Loch Awe: small islands and curiosities
This islanded loch (NC2415) is a familiar sight for travellers on the road between Ledmore Junction and Inchnadamph (photo 1, 2012). It is a frequent stopping-off place for whooper swans in the winter and a favourite amongst fishermen, after brown trout and perhaps the occasional salmon which has made its way up the River Loanan.
It is also the site of an old record of grass-of-parnassus, made by Archibald Gray back in 1886, and not seen since, so far as we are aware. We were checking local records of this lovely plant, and on 23rd August 2020, we extended our search to the eastern bank of Loch Awe. We worked south from where the boats are beached, for about a kilometre, to a point where ribs of the rusty-coloured Fucoid Beds outcrop on the water’s edge.
A narrow marginal strip of grassland showed signs of base-enrichment, such as the distinctive palmate leaves of globe-flower Trollius europaeus, together with other indicators, for example fairy flax Linum catharticum and lesser clubmoss Selaginella selaginoides, but no grass-of-parnassus. One of us (Ian) had visited all the wooded islands on 3rd August 2012, but this species was not found on that occasion.
However, the visit was not without interest, since we did manage to get onto two of the smaller tree-less islands just off-shore, which were not accessed in 2012. We paddled over to the northern one (NC24661527), which is more substantial, with a raised bouldery centre clothed in bracken (photo 2). In half an hour we logged some 58 species of plants, noteworthy amongst which were the locally abundant, trailing, reddish stems and ovoid, shiny, leaves of bugle Ajuga reptans, amongst meadowsweet and wood-sage (photo 3). This blue-flowered member of the dead-nettle family is found on most of the islands in Loch Awe, but is otherwise confined locally to scattered sites behind Inchnadamph.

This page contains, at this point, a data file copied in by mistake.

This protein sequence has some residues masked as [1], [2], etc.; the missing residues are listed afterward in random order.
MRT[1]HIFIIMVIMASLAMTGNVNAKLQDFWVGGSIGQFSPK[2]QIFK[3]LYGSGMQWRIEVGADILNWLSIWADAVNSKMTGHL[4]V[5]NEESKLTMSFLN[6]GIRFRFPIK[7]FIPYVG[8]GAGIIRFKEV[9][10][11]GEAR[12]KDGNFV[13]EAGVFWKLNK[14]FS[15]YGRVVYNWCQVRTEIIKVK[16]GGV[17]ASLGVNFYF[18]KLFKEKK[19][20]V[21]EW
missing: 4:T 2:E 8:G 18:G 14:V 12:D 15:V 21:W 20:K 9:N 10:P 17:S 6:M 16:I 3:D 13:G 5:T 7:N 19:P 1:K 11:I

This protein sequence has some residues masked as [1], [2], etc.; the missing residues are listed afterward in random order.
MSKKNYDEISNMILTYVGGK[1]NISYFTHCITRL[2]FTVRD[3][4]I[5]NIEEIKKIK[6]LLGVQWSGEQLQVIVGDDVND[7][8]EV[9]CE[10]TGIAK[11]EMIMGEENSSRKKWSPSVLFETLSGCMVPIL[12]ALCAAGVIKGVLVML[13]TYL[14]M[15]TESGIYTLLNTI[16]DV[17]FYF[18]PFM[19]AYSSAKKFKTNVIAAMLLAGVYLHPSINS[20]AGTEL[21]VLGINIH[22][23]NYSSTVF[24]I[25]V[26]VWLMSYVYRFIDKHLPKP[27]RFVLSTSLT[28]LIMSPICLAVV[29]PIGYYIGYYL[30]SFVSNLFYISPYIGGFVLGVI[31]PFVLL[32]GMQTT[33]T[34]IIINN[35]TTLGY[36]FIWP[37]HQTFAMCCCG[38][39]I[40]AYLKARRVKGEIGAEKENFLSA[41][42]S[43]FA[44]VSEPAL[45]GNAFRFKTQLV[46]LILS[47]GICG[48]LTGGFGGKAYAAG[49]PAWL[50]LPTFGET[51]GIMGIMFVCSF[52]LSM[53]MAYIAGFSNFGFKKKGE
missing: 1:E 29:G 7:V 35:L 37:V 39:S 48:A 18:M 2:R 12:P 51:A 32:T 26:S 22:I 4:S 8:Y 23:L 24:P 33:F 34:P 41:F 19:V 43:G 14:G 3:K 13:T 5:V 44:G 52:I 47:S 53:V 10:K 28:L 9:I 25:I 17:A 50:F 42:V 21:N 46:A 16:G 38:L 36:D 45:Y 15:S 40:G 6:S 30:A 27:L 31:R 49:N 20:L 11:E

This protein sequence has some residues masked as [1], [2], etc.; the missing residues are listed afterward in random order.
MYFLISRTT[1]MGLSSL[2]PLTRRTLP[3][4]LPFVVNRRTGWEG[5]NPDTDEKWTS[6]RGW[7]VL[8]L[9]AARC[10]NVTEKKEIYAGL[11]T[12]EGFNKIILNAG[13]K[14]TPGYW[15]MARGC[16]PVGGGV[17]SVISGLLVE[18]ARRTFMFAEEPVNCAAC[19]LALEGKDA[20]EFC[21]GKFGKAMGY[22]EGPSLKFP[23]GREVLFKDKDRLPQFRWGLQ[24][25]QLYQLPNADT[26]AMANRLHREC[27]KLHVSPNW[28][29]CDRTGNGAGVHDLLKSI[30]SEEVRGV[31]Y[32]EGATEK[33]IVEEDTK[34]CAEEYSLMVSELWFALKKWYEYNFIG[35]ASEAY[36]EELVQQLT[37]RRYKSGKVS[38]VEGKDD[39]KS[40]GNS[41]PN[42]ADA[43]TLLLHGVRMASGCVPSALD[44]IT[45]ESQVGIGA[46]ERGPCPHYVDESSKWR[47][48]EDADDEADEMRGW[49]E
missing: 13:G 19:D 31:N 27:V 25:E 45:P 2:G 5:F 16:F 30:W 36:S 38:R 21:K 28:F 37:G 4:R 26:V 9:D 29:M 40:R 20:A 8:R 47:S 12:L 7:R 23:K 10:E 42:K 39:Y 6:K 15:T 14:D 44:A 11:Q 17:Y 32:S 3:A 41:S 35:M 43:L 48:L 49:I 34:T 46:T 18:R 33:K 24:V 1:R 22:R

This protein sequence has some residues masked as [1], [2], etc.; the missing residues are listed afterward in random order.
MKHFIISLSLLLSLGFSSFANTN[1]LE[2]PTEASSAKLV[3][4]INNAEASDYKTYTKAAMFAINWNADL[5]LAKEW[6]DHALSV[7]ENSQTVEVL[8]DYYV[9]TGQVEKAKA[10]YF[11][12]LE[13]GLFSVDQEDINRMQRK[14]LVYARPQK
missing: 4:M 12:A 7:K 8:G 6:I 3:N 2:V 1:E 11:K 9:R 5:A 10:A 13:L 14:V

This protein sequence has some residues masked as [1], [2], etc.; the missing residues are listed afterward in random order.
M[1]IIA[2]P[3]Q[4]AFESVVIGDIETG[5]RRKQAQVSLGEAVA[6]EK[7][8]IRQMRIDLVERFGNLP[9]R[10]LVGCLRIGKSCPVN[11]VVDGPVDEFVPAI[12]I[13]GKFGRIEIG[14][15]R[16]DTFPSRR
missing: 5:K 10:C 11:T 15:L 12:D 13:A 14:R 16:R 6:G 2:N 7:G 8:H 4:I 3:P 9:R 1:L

At the northern end of the island, Gwen spotted some small misshapen leaves on the bugle, a sample of which was collected (photo 4). The lower sides of these leaves, viewed later under a stereo-microscope, were found to be covered with tiny transparent blisters with yellow centres (photo 5). They were passed to Bruce Ing, the Rhue mycologist, who told us they were infected by an unusual micro-fungus called Synchytrium aureum, not previously recorded from West Sutherland. It belongs to a phylum known as the Chytridiomycota, parasites of higher plants, algae, other fungi, insects and microscopic animals such as rotifers, the most notorious member of the group being Synchytrium endobioticum, which causes potato wart disease.
The southern island (NC24691516) is smaller, about 25m long, and lower, with a scatter of boulders embedded in a grassy sward at its centre (photo 6, 2012). After the dry summer of 2020, the water level in the loch was low, and this island was easily reached over a causeway of large rocks. We did wonder if it was a man-made crannog, but archaeologists think that other islands in this loch are better candidates.
Its listing did not take quite as long, but we still mustered some 46 species of higher plants, including, once again, frequent bugle. Gwen noticed another oddity, a curiously distorted flowering head on a grass, possibly a bent, Agrostis sp., which appeared to be sprouting leaves (photo 7). This condition, known as phyllanthy, is sometimes caused by mites, but microscopic examination revealed none. Bruce suggested that the condition may, alternatively, have been the result of a viral infection.
It only goes to show that there is always something new to find!
Ian M. Evans and Gwen Richards